• I take care of my responsibilities (i.e., raise the children, pay the bills, etc.) I am entitled to a little discretionary fun.
  • It only affects me.
  • I’m not hurting anyone but myself.

In the case of gambling addiction, this can maintain a state of financial denial when someone focuses on the wins and forgets about the losses. One can also justify the increasing expenses by focusing on how the bills are paid while neglecting to focus on savings.


Normalizing is another way of maintaining an optimism bias, diminishing a sense of personal responsibility, and selectively focusing on the entertainment value rather than the harms. Common statements may include the following:

  • Everyone’s doing it.
  • It’s normal.
  • Who doesn’t drink!?
  • If alcohol was really bad, it would be illegal.
  • It’s natural.
  • It’s prescribed.
  • It’s a special event.
  • I’m over 18.
  • It’s Friday.
  • It’s a social thing.

Just-world Fallacy

This is a cognitive distortion where someone believes good things happen to good people, and bad people are ultimately punished. This belief can sometimes manifest as self-victimization when one blames oneself for a situation, accepting their suboptimal lifestyle as a form of punishment. Statements might include the following:

  • It’s my fault.
  • I deserve this terrible lifestyle.
  • I’m not good enough for anyone anyway, so I might as well.
  • I deserve the pain I have.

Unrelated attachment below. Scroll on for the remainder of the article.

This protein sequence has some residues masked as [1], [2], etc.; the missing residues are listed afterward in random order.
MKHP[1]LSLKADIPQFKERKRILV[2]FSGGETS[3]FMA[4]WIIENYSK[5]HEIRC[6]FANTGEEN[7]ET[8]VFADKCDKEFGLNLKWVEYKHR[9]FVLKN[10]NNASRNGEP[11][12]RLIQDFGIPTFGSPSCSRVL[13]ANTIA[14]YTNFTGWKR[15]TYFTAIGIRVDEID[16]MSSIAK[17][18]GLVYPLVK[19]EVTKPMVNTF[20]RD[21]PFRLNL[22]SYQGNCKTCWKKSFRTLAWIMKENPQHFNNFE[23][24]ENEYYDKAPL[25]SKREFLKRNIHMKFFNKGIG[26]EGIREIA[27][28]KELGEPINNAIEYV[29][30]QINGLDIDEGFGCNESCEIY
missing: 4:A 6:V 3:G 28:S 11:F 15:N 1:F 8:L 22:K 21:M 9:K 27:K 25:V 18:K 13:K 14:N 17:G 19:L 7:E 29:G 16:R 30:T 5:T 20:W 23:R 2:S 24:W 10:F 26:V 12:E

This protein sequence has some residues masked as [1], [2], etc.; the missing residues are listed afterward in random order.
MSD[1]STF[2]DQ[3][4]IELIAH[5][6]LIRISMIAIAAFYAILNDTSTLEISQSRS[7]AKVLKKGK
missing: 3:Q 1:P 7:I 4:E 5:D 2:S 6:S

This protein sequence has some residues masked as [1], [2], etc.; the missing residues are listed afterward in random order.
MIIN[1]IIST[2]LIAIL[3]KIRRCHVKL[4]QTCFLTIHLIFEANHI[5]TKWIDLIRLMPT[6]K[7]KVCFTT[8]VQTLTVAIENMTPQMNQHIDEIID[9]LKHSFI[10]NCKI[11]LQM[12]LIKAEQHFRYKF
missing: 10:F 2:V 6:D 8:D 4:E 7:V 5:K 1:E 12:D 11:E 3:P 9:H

Externalizing Responsibility

This consists of not taking responsibility and blaming others instead. It also commonly manifests as a form of projection whereby one criticizes others for things that resemble their own faults. Statements might include the following:

  • If you were to spend more time with me, I wouldn’t have to run to the bar/ casino.
  • If you had done a better job with my dinner or ironing my clothes or keeping the house clean, I wouldn’t need to do the substance/ gamble.
  • You took me there. It’s your fault I gamble.
  • I gamble because of all the pressure you put on me, and I want to give you more because I never feel like I’m good enough.

If you’re interested in the topic of responsibility, I’ve written more in my article Why Responsibility is So Important.


This list contains some of the most common types of denial, keeping someone stuck in addiction through rationalizations that justify their behavior. If the above statements resemble your own thoughts, it might be helpful to consider their accuracy.

This article also does not imply that every person with an addiction is in denial. Persons with addiction are in various stages of contemplating change and might be fully aware of the harmful impact of their actions.

Also, I do not intend to imply every person who uses substances has an addiction. There are many ways to use psychoactive substances effectively that do not result in harmful long-term consequences. If you are interested in learning more, check out my article When Does Something Become an Addiction?